Sterne Agee analyst Arvind Bhatia projects the game will sell 7 million units, $400 million worth—in its first day (including presales), putting it just behind record-holder, Activison's "Call of Duty: Black Ops II," which sold $500 million worth of games in its first day last year.
By the end of Take Two's first quarter, at the end of March, he projects 18 million to 20 million units will sell—generating revenue of more than $1 billion.
Why is the audience so huge compared with the last game in the franchise?
"You've got an install base that's three times larger; you've got a game of five years so the appetite for this particular game is very strong, as evidenced by preorder activity; and also one thing that's different and incremental, is we have more online content," Bhatia noted.
That online content should help the game continue to deliver returns for Take Two for years to come. Bank of America Merrill Lynch analyst Justin Post called the game a "key digital driver" for Take Two's fiscal 2015, saying the base case is a conservative $250 million digital revenue opportunity.
Bhatia said, "if you want to really enjoy the game, you may buy new cars, new weapons, things like that, that you pay for that are very profitable, for Take Two."
He went on to say the digital content is a win-win—it keeps the game fresh for consumers and margins are higher for the game maker.
(Read more: Grand Theft Auto controversies)
The question for the rest of the video game industry, which has suffered persistent and dramatic declines over the past few years—Will this suck the air out of the room and eat into rival video game sales?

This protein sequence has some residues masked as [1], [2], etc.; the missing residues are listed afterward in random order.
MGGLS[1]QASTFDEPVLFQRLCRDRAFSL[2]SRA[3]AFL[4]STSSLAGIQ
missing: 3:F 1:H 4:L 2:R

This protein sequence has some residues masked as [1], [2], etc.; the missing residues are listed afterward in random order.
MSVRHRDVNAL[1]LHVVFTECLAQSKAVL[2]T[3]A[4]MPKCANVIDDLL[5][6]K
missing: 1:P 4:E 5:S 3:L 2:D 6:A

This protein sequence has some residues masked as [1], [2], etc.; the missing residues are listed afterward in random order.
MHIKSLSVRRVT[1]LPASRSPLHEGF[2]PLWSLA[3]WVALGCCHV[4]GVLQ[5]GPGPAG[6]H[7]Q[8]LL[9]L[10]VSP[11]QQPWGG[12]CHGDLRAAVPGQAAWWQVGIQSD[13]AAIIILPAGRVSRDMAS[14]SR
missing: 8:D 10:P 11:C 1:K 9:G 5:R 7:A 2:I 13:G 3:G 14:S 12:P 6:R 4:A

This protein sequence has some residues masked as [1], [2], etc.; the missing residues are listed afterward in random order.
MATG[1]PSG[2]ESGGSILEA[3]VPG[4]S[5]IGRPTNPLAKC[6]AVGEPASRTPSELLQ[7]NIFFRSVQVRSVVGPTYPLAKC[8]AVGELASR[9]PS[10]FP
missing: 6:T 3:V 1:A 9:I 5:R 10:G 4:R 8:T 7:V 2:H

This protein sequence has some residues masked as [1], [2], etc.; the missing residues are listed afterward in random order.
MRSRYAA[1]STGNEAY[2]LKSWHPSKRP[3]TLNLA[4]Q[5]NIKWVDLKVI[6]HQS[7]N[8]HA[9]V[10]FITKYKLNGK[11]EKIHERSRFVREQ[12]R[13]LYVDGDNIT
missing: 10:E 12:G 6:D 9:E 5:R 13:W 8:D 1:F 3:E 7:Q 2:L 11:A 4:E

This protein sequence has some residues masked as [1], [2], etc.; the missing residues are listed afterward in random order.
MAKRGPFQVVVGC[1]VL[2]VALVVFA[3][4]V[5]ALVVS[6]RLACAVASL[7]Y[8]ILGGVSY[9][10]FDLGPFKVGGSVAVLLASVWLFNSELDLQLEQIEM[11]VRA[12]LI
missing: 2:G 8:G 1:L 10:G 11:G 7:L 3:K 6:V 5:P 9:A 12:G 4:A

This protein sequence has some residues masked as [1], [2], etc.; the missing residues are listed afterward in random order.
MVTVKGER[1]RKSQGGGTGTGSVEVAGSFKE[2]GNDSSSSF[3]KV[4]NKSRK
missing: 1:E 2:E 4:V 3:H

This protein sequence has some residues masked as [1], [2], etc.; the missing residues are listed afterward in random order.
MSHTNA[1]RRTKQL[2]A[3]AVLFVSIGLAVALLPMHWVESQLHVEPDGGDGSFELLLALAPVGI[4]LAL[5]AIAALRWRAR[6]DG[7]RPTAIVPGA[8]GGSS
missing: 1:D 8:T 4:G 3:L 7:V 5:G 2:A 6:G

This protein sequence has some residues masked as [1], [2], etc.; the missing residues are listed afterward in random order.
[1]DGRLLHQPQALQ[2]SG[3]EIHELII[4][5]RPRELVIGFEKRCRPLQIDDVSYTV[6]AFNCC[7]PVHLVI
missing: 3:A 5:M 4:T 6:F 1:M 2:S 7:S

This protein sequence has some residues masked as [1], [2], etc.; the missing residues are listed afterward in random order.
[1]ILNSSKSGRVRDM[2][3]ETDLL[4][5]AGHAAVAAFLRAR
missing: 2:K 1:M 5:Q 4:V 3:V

On the downside: Consumer spending on games has fallen off a cliff as the amount of digital content—both add-ons to traditional games, and stand-alone apps and games—explodes. Will people be willing to shell out $60 for Ubisoft's "Assassin's Creed IV: Black Flag," which goes on sale Oct. 29, and Activison's "Call of Duty: Ghosts" on Nov. 5? On the upside, the one thing people are spending money on is the big-name franchises, of which all of these three qualify.
The wild card: The new consoles from PlayStation and Xbox, scheduled to be released this fall. The new "GTA5" is designed for the current, older consoles. But Bhatia said the majority of people will still be playing games on the existing consoles over the next few months.
(Related: 10 video games to watch this holiday season)
—By CNBC's Julia Boorstin. Follow her on Twitter: @JBoorstin